Sometimes, the simplest things turn on you! Like digging a hole. After choosing the spot and the diameter for our first pond and starting to excavate, Garry suddenly realized that there was more to this site than meets the eye. First, out came large stones and bricks. Good - we would use them in the garden design. Then animal bones - not whole, but sliced as in a steak. And then a layer of ashes, broken ceramics, glass, part of a lady's boot circa 1800's. Did we mention the garden was in the Bytown area of Ottawa, the first area to be built up for the Canal workers, lumbermen and such. Finally, we hit the floor boards and stone for a hearth. We had managed to dig right over top of, by the looks of it, the cause of the fire and destruction of the first(?) building on the site. By the way, the whole garden was built up with found materials (on site, and a burnt out building close by), as well as local plants, including water plants. The site itself was small and came with 5 huge deciduous trees. The Bruyere garden featured deep shade and predominately plants naturalized to the Eastern Canadian forest. The following is an over view from the roof of the apartment building next door, and then a variety of views we'll change regularly:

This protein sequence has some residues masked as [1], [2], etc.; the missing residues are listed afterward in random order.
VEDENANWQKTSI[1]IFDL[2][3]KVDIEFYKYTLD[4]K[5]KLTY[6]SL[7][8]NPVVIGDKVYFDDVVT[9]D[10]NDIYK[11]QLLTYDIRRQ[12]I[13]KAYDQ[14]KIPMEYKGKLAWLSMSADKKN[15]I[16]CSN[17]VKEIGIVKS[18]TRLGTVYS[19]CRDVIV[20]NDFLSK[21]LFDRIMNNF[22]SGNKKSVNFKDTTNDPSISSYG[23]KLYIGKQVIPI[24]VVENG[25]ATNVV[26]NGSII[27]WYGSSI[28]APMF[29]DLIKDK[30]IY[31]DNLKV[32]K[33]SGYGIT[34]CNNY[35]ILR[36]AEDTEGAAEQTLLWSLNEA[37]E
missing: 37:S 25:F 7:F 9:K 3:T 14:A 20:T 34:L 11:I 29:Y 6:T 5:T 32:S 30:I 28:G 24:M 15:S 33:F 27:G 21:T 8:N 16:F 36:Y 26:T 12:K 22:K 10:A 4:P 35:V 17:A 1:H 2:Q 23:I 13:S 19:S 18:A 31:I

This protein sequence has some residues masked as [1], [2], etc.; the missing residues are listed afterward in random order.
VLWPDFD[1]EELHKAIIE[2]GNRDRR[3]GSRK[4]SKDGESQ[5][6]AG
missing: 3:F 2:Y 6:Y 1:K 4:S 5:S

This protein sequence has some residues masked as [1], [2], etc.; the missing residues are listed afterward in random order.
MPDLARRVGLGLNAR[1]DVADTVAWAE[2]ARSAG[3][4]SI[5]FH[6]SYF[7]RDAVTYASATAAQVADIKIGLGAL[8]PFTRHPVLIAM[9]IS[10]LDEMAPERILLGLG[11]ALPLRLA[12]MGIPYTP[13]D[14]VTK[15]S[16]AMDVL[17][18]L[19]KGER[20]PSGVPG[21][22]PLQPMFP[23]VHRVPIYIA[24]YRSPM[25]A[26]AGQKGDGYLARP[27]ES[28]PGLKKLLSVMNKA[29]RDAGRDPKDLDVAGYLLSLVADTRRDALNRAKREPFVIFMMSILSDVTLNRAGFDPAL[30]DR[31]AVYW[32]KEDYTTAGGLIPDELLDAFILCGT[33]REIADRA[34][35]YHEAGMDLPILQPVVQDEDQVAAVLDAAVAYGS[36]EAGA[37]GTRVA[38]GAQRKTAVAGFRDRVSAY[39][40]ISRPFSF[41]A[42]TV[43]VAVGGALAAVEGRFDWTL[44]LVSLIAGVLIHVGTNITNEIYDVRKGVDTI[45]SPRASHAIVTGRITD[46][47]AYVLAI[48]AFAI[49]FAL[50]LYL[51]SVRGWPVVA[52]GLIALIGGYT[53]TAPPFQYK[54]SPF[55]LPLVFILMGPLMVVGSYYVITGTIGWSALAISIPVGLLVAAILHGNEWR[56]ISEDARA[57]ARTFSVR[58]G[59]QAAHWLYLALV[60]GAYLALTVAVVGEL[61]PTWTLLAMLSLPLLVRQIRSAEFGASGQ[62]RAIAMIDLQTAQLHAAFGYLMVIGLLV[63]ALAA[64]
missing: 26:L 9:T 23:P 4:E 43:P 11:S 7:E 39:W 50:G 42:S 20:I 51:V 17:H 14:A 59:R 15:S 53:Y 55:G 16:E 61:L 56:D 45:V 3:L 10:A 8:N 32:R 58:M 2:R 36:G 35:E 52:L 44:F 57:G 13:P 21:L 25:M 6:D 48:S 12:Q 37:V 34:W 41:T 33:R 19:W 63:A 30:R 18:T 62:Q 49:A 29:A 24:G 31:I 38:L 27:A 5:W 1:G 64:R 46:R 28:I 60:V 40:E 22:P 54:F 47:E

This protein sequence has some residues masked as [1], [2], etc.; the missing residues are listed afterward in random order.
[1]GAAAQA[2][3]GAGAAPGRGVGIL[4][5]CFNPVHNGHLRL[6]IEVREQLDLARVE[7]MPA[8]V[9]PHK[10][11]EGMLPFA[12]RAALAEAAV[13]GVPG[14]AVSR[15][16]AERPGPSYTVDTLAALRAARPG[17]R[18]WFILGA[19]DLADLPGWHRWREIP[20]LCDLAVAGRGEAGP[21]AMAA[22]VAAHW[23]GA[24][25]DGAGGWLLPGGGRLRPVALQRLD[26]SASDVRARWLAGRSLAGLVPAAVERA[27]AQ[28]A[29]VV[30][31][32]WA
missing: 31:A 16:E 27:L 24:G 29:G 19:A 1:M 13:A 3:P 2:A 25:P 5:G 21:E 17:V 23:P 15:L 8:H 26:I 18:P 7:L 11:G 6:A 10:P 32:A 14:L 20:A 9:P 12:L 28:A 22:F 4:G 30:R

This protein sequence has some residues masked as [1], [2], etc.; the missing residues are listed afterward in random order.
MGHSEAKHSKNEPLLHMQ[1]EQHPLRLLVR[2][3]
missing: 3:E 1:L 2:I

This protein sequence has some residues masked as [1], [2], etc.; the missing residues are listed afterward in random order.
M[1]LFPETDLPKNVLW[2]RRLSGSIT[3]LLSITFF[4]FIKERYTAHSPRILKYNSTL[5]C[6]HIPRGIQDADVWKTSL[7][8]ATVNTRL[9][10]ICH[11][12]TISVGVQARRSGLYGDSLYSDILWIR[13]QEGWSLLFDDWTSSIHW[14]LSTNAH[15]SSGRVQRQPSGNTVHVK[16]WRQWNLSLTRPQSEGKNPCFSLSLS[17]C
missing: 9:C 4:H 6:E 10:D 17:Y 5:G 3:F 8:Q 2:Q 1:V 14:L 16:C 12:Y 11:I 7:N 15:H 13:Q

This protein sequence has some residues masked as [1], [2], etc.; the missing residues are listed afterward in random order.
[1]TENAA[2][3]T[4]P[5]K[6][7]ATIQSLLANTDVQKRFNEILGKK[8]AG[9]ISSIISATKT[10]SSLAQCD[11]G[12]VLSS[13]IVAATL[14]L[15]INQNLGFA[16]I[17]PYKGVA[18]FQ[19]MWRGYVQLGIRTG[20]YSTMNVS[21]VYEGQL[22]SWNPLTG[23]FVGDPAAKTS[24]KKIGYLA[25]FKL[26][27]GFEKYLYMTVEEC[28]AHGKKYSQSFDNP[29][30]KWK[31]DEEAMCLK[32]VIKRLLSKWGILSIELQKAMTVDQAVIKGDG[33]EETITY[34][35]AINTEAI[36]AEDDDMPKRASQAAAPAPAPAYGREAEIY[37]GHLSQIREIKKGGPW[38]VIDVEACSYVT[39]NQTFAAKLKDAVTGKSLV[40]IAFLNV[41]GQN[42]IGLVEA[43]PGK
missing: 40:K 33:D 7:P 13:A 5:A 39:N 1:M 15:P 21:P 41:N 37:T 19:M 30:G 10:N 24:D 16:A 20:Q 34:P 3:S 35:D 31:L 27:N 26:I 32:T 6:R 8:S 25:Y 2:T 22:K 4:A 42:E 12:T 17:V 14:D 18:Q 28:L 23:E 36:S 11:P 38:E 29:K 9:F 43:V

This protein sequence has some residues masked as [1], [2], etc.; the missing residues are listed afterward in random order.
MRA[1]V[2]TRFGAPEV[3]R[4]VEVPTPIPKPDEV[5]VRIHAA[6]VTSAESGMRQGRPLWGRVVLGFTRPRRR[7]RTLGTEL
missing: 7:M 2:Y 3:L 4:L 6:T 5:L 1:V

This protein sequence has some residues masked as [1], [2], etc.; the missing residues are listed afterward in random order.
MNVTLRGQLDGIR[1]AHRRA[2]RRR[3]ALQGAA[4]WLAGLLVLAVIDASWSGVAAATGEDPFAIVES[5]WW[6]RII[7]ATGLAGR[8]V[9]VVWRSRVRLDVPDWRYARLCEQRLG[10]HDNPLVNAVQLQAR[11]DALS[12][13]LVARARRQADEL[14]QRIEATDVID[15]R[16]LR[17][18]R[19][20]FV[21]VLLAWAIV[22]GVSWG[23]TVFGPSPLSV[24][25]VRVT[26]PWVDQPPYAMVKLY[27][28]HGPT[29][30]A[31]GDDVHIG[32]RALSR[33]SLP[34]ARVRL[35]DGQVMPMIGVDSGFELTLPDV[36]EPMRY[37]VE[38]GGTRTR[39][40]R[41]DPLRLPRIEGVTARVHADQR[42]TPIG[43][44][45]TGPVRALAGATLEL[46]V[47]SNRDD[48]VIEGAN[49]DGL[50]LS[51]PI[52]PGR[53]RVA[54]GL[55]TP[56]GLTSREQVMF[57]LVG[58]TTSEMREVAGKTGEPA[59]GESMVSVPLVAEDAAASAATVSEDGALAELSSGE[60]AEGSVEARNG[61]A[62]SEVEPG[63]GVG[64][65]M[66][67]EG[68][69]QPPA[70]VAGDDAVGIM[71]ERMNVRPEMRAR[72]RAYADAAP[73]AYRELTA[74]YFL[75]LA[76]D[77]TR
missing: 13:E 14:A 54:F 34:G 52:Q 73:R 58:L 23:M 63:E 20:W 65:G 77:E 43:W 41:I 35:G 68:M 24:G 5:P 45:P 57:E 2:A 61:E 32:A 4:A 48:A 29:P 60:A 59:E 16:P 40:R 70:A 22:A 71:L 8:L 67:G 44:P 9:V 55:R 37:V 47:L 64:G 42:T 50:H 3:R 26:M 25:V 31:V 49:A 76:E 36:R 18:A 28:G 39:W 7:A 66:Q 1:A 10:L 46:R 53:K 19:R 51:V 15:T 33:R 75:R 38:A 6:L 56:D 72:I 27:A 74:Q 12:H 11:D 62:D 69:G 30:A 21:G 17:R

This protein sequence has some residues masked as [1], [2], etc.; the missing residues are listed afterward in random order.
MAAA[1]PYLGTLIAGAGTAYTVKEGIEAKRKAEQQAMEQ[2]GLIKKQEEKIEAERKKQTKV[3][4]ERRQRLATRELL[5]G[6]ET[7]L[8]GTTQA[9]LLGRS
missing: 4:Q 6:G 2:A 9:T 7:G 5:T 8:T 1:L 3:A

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  Overview Two paths The Pond